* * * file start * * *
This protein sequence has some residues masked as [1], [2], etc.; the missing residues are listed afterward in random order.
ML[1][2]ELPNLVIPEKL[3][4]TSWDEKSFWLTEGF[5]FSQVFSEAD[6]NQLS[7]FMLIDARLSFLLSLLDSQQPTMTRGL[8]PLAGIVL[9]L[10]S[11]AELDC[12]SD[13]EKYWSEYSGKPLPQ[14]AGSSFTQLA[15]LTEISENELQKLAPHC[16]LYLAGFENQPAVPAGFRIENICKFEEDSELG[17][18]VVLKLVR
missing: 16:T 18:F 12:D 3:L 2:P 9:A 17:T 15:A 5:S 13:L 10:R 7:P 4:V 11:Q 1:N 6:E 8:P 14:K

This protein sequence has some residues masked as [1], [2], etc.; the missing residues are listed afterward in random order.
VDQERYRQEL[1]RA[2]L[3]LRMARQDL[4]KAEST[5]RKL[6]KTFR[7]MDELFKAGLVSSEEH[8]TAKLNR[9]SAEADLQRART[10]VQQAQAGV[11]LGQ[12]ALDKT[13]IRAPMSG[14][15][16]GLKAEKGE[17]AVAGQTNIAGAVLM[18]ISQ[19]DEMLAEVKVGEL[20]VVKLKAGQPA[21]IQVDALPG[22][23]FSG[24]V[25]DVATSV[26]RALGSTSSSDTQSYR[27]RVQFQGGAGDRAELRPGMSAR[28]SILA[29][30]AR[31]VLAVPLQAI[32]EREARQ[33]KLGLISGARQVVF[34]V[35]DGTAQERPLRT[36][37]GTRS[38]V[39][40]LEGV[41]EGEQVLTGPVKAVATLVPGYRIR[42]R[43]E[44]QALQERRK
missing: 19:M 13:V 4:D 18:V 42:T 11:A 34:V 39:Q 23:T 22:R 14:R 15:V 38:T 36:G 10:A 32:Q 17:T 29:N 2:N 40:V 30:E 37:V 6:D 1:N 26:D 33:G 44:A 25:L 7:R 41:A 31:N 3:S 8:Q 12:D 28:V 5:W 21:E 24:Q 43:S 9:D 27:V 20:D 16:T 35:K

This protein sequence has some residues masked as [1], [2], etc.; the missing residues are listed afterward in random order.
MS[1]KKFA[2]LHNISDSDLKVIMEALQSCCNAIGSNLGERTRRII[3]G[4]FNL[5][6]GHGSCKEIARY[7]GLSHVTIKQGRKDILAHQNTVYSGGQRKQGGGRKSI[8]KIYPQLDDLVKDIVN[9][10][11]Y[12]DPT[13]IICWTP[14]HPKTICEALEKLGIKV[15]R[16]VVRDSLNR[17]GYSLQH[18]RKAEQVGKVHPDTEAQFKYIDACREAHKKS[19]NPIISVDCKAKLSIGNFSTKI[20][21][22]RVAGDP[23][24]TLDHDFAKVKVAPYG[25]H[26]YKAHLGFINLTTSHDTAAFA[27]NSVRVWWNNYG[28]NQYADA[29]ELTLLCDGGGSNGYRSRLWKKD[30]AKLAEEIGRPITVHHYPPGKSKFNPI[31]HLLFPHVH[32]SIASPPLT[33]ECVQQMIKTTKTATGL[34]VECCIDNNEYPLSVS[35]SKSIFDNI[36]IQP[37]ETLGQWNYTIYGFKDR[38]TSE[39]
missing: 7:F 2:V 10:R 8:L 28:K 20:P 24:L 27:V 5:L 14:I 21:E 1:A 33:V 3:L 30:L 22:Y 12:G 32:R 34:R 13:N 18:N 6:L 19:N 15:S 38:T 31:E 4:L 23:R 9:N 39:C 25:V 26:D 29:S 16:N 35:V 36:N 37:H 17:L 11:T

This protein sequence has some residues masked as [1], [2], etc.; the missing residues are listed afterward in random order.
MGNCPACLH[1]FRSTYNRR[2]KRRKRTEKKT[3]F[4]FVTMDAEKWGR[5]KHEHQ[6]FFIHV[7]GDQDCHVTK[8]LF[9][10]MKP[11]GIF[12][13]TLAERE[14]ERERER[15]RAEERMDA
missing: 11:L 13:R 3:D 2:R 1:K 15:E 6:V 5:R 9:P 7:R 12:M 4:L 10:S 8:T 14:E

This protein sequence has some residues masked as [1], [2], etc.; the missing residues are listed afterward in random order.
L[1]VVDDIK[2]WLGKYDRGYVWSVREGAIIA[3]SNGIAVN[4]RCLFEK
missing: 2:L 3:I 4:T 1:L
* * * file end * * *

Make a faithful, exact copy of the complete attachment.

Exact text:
This protein sequence has some residues masked as [1], [2], etc.; the missing residues are listed afterward in random order.
ML[1][2]ELPNLVIPEKL[3][4]TSWDEKSFWLTEGF[5]FSQVFSEAD[6]NQLS[7]FMLIDARLSFLLSLLDSQQPTMTRGL[8]PLAGIVL[9]L[10]S[11]AELDC[12]SD[13]EKYWSEYSGKPLPQ[14]AGSSFTQLA[15]LTEISENELQKLAPHC[16]LYLAGFENQPAVPAGFRIENICKFEEDSELG[17][18]VVLKLVR
missing: 16:T 18:F 12:D 3:L 2:P 9:A 17:T 15:A 5:S 13:L 10:R 7:P 4:V 11:Q 1:N 6:E 8:P 14:K

This protein sequence has some residues masked as [1], [2], etc.; the missing residues are listed afterward in random order.
VDQERYRQEL[1]RA[2]L[3]LRMARQDL[4]KAEST[5]RKL[6]KTFR[7]MDELFKAGLVSSEEH[8]TAKLNR[9]SAEADLQRART[10]VQQAQAGV[11]LGQ[12]ALDKT[13]IRAPMSG[14][15][16]GLKAEKGE[17]AVAGQTNIAGAVLM[18]ISQ[19]DEMLAEVKVGEL[20]VVKLKAGQPA[21]IQVDALPG[22][23]FSG[24]V[25]DVATSV[26]RALGSTSSSDTQSYR[27]RVQFQGGAGDRAELRPGMSAR[28]SILA[29][30]AR[31]VLAVPLQAI[32]EREARQ[33]KLGLISGARQVVF[34]V[35]DGTAQERPLRT[36][37]GTRS[38]V[39][40]LEGV[41]EGEQVLTGPVKAVATLVPGYRIR[42]R[43]E[44]QALQERRK
missing: 19:M 13:V 4:D 18:V 42:T 11:A 34:V 39:Q 23:T 22:R 14:R 15:V 38:T 36:G 10:A 32:Q 17:T 29:N 2:N 40:V 30:E 37:V 6:D 1:N 26:D 33:G 44:A 25:L 7:R 41:A 31:N 3:S 8:Q 12:D 28:V 5:W 21:E 24:Q 43:S 9:D 27:V 20:D 16:T 35:K

This protein sequence has some residues masked as [1], [2], etc.; the missing residues are listed afterward in random order.
MS[1]KKFA[2]LHNISDSDLKVIMEALQSCCNAIGSNLGERTRRII[3]G[4]FNL[5][6]GHGSCKEIARY[7]GLSHVTIKQGRKDILAHQNTVYSGGQRKQGGGRKSI[8]KIYPQLDDLVKDIVN[9][10][11]Y[12]DPT[13]IICWTP[14]HPKTICEALEKLGIKV[15]R[16]VVRDSLNR[17]GYSLQH[18]RKAEQVGKVHPDTEAQFKYIDACREAHKKS[19]NPIISVDCKAKLSIGNFSTKI[20][21][22]RVAGDP[23][24]TLDHDFAKVKVAPYG[25]H[26]YKAHLGFINLTTSHDTAAFA[27]NSVRVWWNNYG[28]NQYADA[29]ELTLLCDGGGSNGYRSRLWKKD[30]AKLAEEIGRPITVHHYPPGKSKFNPI[31]HLLFPHVH[32]SIASPPLT[33]ECVQQMIKTTKTATGL[34]VECCIDNNEYPLSVS[35]SKSIFDNI[36]IQP[37]ETLGQWNYTIYGFKDR[38]TSE[39]
missing: 7:F 2:V 10:R 8:L 28:K 20:P 24:L 27:V 5:L 14:I 21:E 1:A 33:V 3:L 30:L 22:Y 12:G 32:R 34:R 13:N 18:N 6:L 19:N 15:S 38:T 31:E 4:L 23:R 9:N 39:C 25:V 26:D 29:S 16:N 35:V 36:N 37:H 17:L 11:T

This protein sequence has some residues masked as [1], [2], etc.; the missing residues are listed afterward in random order.
MGNCPACLH[1]FRSTYNRR[2]KRRKRTEKKT[3]F[4]FVTMDAEKWGR[5]KHEHQ[6]FFIHV[7]GDQDCHVTK[8]LF[9][10]MKP[11]GIF[12][13]TLAERE[14]ERERER[15]RAEERMDA
missing: 11:L 13:R 3:D 2:R 1:K 15:E 6:V 5:R 9:P 7:R 12:M 4:L 10:S 8:T 14:E

This protein sequence has some residues masked as [1], [2], etc.; the missing residues are listed afterward in random order.
L[1]VVDDIK[2]WLGKYDRGYVWSVREGAIIA[3]SNGIAVN[4]RCLFEK
missing: 2:L 3:I 4:T 1:L